This area was the center of activity for the College Football Playoff (Alabama vs Clemson) festivities. A musical event with famed performers was held at the park Sunday, 1/08, and preparations were underway when we visited (so most of the park was not open to the public).
We walked down to the Riverwalk at Glazer Children's Museum and the Tampa Museum of Art.
The Historical Monument Trail along the Riverwalk features bronze and marble busts of individuals important to Tampa's history. There are a total of 23 and more will be added in the future (through a nomination process managed by the Selection Committee). Here are two of them. Henry B. Plant (1819-1899) who built the Plant System of railroads, steamships and hotels after the Civil War. His two well-known hotels, the Tampa Bay Hotel (Tampa) and the Bellview Biltmore (nearby Belleair), hosted guests and dignitaries from all over the world. Kate Victoria Jackson (1857-1940) was a shrewd businesswoman and philanthropist at a time when women did not yet have the vote. She created the city recreation department and was instrumental in creating the city's water and sewage system to provide clean water and safely dispose of waste in the city.
There are various shade structures along the Riverwalk and bridges (for vehicles) that cross the Hillsborough River.
Hotels, museums, businesses, and the University of Tampa campus provide a beautiful backdrop along the Riverwalk.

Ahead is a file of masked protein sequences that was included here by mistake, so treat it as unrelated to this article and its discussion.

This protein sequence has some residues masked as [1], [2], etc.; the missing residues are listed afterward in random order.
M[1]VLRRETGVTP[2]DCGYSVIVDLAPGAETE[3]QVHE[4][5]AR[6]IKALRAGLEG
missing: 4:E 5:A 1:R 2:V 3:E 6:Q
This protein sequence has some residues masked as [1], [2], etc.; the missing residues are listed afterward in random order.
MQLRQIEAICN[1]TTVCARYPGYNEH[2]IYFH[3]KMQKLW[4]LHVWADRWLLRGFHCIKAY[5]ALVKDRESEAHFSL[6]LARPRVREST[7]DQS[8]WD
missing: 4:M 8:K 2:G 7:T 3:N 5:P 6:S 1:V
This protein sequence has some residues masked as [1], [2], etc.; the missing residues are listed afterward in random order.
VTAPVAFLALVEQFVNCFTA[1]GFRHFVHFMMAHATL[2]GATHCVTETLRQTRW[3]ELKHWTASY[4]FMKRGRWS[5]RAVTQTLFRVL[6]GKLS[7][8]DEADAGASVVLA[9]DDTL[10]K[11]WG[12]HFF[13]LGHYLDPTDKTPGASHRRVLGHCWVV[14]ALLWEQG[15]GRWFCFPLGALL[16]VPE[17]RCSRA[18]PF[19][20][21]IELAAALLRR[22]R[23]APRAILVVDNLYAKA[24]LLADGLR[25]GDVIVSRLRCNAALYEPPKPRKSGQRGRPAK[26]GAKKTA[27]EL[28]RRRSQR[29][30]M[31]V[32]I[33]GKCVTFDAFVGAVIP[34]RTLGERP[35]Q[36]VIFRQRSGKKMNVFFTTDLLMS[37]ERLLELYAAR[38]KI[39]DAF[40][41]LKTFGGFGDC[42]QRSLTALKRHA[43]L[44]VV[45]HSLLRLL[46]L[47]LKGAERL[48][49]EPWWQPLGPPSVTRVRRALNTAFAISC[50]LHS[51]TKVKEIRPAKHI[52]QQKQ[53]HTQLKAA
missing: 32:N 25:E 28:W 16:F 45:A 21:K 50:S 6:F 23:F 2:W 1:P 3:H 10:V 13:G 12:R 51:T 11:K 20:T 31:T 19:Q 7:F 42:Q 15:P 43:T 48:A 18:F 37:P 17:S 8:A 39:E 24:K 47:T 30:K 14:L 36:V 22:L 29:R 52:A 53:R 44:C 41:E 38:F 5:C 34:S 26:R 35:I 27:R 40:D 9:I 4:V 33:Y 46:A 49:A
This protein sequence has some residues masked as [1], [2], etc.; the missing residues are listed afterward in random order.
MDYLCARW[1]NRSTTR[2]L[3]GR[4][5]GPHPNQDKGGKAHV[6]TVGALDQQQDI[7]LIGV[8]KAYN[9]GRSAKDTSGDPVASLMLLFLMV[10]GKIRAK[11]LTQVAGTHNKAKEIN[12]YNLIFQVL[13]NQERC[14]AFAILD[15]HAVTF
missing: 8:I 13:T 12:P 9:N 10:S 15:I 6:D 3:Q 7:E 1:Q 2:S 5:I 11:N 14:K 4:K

These colorful markings represent collegiate rowing crews. Many travel to the Tampa Bay Area in the winter months for practice and they have been leaving their "mark" here since the 1960s.
We had lunch at the Sheraton Tampa Riverwalk Hotel's River's Edge Restaurant. Our sweet doggy, Sadie, was allowed to join us on the terrace.
The sights of the boat traffic on the river made for a very enjoyable meal. Below is a water taxi (stops at various points along the Riverwalk) and a police cruiser.
The luxury winter resort, the Tampa Bay Hotel (built by Plant opened in 1891), featured the minarets seen across the river. It had 511 rooms, hunting grounds, tennis courts and a golf course. After it close in 1932 during the Great Depression, the University of Tampa acquired the building and continues to use it today. Also, part of the complex houses the H. B. Plant Museum, a National Historic Landmark.
As we retraced our steps to the parking garage, we saw this playground for kids and dog park.
Development continues along the Riverwalk. It is a great venue for an urban hike and the many events held here.
For additional information about the Riverwalk (including their event calendar), see this site www.thetampariverwalk.com.